Sir Isaac Newton’s First Law of Motion states that an obje at rest will remain at rest until an agent-of-change forces it to move.  Once set in motion, the obje will maintain the same speed and direion until something forces change again. 

Newton’s Law and Human Nature:  Newton’s Law applies to human as well and can be summed up with the following fa: We humans tend to procrastinate!  William James, the father of American psychology, illustrated his own Newtonian tendencies by sharing the following experience.  James was lying in bed on a cold winter morning in the late 1800’s.  His bed was warm but the room . . . freezing.  He lay there on his back, looking at the ceiling as his breath filled the air with crystalline plumes of vapor.  Comfort and content under layers of blankets, he shuddered at the thought of getting out of bed, and the pain and discomfort of walking barefoot across the frozen floor to rekindle the fire.  Minutes ticked away as James procrastinated – his mind counting reason after reason to remain warm and at rest. 

Then, suddenly, a greater discomfort struck him: a pang from his stomach.  James was very hungry!  He was then struck by a second, nearly instantaneous, realization.  The fire on the other side of the freezing floor couldn’t start itself.  Without a fire there could be no breakfast!  So, for James on that cold morning, hunger became the greater discomfort – that agent-of-change that forced him from his bed and onto the freezing floor. 

We can all relate to James’ experience and its ability to explain why it is so hard to change: to lose weight or to stop .  We, like objes at rest, remain at rest – creatures comfortably resigned to habit – until a greater force, such as ors’ orders, forces us to change our behavior. 

  James’ observation also sheds on an irksome financial mystery – why so many of us avoid saving for retirement until the shaw of middle age – and sheer panic – finally spur us to aion.  The consequence of this financial mystery is well cumented.  Those who wait must save tens-of thousands more to retire, and retire with less money, than if we had started saving earlier. 

  If you’re a grandparent, the Tax Code provides a solution that will remove this Newtonian-Savings dilemma from your grandchild’s future.  One solution is a Roth Individual Retirement Account (IRA).  A Roth IRA can be established for anyone, including children, who have “earned ” (from a job).  Under rules, qualifying individuals under age 50 can place up to $5,500 into a Roth each year.  Although no tax deduion is allowed for Roth contributions (which wouldn’t benefit most kids anyway), interest compounds tax free and, if not withdrawn until age 59 ½, can be removed completely tax free.  While your children struggle to save and pay for your grandchild’s college, consider giving your grandchild a gift that will help relieve a major future burden: using a ROTH to help save for retirement.  What impa could this have on your grandchild’s future?  Major.  Let’s consider two common scenarios.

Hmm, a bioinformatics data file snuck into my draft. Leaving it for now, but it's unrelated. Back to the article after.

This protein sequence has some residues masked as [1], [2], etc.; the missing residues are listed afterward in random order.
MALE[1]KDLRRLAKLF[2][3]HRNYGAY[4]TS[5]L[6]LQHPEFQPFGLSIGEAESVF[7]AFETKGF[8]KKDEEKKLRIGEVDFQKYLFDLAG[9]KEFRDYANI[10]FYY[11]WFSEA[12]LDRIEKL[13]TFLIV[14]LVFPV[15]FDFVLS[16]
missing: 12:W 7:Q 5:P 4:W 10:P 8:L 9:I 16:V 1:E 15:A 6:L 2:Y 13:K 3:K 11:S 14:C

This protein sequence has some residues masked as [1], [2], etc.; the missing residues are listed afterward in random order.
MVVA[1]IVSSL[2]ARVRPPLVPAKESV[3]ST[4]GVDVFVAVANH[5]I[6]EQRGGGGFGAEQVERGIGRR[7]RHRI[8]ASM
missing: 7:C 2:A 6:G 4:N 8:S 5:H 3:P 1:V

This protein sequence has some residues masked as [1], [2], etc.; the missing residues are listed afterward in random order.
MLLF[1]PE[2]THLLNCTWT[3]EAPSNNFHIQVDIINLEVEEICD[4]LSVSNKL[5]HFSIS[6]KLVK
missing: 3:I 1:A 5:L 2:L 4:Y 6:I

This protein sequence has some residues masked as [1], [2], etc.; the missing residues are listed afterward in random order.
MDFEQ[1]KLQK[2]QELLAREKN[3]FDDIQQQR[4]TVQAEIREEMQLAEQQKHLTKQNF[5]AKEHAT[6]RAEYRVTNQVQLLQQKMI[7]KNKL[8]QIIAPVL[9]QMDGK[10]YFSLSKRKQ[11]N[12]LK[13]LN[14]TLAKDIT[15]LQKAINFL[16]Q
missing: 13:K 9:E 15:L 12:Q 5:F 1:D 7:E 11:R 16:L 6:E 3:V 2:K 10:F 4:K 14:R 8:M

Jack the Normal Procrastinator:  Jack is a typical 35-year-old who sees a few grey hairs and suddenly realizes he is getting older.  Suddenly, Jack realizes he has not saved a single dime for retirement. Spurred onto aion by sheer panic, Jack becomes an obje in motion.  He budgets, scrimps, and struggles, and manages to put $417 into a Roth IRA each and every month ($5,000 per year) for the next 30 years.  In all, Jack places over $150,000 in his account.  If his Roth earns an average of 8% per year (compounded monthly), a large but fairly realistic assumption, Jack will have approximately $620,000 to retire on when he reaches age 65. 

Jill: Procrastinator with Awesome Grandparents: Jill is a typical American in her early twenties; thoughts of retirement are far, far away.  When Jill was young, her grandparents decided to set aside $50 each month for her future.  Then, when Jill started working part-time as a teenager, they established a Roth IRA in her name and, as she earned , began moving funds from their savings to her Roth account.  By the time Jill was 20 years old, her Roth IRA had a balance of $25,000, an amount that will continue to grow, tax free, until Jill is ready to retire. 

The Power of Early Savings: Because of time and the power of compounding interest, Jill faces a more se retirement than Jack, even if she es not save another dime for retirement.  If Jill’s Roth IRA earns the same average annual return as Jack’s, 8% (compounded monthly to compare to Jack’s monthly payment, resulting in an 8.3% effeive annual rate), the $25,000 seed planted by her grandparents will be over $900,000…. $250,000 more than scrimp-and-save Jack – on her 65th birthday! 

Recapping the Power of Compounding Interest:

For the price of a or a semester at many universities, Jill’s grandparents have used the Tax Code to give their child a gift of priceless value – a financially se and tax-free retirement. 

Please remember: This or any article es not constitute or replace the advice of a qualified professional.  If you would like assistance with any business or taxes issue, please feel free to call our office at (304) 267-2594.

 

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